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Web scraping 101

All you need to know about extracting structured data from web pages, the protections websites employ to prevent it, and how to bypass them.

Web scraping is the process of extracting structured information from a web page. In essence, web scraping automates the process of manually finding and copy/pasting the information on a website you find useful.

In other words, instead of manually visiting each of the 1000 listings for white T-shirts on an e-commerce site and copy-pasting each listing's price, description and seller information, you can create a bot that does it for you. You can then make your bot return the data in a handy format like JSON, HTML or Excel, so you could process and use it.

What can I use web scraping for?

The primary function of web scraping is the extraction of data.

It is about gathering information, which you can then use to make informed decisions in how to price or market your product, find new customers and make decisions that enable you to grow your business.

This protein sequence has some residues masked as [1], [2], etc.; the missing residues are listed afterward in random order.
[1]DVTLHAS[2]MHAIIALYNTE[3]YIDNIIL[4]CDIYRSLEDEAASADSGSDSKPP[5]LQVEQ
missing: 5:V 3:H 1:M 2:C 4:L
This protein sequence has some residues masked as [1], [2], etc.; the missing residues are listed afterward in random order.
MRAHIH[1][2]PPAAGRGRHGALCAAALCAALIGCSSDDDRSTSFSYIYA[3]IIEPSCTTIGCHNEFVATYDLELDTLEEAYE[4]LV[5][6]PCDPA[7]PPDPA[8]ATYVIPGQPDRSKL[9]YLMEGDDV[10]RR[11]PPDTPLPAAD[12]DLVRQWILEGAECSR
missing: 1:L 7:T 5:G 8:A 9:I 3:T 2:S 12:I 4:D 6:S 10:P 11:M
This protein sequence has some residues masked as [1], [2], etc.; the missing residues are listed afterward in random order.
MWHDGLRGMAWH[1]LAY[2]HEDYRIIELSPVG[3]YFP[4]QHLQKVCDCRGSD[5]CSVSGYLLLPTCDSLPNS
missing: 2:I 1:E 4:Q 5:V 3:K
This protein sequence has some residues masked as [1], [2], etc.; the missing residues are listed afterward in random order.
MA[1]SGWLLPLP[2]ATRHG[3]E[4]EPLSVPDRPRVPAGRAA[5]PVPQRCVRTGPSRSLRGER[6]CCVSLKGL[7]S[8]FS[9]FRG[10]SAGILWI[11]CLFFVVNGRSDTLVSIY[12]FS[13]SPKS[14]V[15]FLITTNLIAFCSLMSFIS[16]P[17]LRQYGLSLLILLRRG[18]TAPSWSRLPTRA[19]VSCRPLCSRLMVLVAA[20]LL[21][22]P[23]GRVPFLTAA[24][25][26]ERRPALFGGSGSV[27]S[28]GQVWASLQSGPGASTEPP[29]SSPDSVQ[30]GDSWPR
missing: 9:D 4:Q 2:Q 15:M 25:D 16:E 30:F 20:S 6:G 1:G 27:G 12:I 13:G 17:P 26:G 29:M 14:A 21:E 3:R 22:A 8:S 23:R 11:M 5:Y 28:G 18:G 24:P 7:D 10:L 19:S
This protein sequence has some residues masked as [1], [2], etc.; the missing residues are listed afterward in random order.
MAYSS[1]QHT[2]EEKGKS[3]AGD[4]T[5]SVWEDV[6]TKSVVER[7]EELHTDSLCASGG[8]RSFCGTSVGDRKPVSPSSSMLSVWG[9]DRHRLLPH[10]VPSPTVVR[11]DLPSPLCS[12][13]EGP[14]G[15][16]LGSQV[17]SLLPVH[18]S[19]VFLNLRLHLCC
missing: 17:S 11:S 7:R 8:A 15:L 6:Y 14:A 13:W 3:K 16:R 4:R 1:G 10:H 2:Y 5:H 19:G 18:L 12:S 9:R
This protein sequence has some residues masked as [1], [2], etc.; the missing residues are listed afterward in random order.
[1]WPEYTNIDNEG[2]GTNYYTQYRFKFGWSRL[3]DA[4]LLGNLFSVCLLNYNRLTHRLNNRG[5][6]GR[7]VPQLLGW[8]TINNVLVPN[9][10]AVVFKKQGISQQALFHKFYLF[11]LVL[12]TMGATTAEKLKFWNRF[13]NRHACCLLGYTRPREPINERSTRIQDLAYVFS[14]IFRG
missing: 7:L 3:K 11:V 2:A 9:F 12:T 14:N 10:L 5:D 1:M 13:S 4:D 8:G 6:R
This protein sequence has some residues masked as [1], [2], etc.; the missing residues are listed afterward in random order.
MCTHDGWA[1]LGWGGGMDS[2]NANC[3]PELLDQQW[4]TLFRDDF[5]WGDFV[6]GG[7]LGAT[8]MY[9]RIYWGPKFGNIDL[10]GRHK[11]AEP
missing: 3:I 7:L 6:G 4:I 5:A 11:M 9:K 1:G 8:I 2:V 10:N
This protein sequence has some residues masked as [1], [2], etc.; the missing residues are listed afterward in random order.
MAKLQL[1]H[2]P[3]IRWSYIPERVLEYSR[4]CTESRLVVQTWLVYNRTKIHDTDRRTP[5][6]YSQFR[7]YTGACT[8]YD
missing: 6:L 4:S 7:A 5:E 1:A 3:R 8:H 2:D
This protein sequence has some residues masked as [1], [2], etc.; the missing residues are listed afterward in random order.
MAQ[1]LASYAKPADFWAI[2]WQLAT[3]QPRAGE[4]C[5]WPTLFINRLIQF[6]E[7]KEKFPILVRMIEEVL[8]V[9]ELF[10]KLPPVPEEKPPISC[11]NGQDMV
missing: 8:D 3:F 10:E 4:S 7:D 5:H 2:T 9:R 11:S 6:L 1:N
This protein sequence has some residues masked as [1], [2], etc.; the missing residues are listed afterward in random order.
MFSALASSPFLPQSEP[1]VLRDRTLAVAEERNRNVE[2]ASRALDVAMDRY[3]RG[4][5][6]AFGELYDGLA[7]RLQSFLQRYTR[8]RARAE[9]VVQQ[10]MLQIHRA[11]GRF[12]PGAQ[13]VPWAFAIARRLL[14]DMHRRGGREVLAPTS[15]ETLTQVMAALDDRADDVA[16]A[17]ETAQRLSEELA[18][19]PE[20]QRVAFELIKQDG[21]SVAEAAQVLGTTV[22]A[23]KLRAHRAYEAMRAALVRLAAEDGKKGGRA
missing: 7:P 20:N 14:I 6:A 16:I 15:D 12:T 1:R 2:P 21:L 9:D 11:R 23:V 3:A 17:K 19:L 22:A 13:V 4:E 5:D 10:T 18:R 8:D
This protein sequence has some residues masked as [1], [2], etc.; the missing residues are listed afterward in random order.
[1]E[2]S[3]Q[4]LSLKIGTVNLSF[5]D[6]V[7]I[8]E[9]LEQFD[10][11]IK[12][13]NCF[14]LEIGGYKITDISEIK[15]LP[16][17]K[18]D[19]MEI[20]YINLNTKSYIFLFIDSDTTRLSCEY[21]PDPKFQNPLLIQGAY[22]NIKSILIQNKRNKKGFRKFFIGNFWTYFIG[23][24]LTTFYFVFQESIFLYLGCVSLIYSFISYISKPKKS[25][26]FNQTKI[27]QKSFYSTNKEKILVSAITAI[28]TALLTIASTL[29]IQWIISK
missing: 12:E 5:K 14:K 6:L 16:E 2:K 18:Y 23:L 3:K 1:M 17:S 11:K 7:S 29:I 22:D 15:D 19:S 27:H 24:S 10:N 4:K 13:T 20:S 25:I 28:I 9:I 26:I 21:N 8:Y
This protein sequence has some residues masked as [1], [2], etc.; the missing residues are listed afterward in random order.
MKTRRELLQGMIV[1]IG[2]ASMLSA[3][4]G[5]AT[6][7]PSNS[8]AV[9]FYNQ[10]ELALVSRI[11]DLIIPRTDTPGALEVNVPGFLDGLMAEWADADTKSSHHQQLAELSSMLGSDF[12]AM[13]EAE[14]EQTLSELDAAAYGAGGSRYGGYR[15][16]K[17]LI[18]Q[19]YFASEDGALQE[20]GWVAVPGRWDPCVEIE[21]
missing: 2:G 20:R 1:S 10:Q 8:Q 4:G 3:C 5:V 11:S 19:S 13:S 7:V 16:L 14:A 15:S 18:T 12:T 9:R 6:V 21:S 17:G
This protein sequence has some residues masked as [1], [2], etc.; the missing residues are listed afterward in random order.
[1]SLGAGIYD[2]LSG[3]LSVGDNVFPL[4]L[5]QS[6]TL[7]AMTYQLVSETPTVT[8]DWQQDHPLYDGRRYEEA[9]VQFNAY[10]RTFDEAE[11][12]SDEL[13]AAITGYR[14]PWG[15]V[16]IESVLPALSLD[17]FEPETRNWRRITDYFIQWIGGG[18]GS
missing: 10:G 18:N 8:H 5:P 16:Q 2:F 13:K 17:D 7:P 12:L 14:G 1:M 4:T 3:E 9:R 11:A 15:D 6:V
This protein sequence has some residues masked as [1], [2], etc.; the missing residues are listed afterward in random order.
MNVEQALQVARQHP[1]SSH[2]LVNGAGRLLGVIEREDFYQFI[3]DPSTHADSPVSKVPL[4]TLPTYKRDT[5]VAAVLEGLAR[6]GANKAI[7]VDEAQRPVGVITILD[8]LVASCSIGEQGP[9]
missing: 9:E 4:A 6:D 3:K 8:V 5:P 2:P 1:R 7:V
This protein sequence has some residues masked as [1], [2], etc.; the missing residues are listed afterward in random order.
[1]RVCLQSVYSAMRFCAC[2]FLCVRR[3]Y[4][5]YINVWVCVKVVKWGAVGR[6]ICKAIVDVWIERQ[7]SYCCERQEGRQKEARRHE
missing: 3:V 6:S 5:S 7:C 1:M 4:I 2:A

To see examples of organizations that have already benefited from web scraping, check out our success stories.

How does web scraping work?

  1. The scraper requests the contents of a particular page from a website (e.g. this week's Top 10 singles on Spotify). The site returns it in HTML format.
  2. It parses (splits up the data and converts it to the required format) the HTML and extracts the data it's been programmed to extract (e.g. the song title and artist name).
  3. The scraper stores the data in the specified format, so you can use it manually or in a program.

Is web scraping the same as robotic process automation (RPA)?

While web scraping is a kind of RPA, it focuses on extracting data. RPA focuses on the other tasks in browsers - everything except for extracting information.

RPA allows you to handle use cases like filling forms or uploading files while you get on with more important tasks. And it's not just simple tasks you can automate. How about processing your invoices or automating your sales processes?

In a word, yes. Of course, it has a code of ethics and regulations, which you should always adhere to. Find out more over at Apify Blog.

Additional resources

If you would like to learn more, check out The Beginner's Guide to Web Scraping, which explains the basics of web scraping, why you should do it, and helpful tips on how to get started.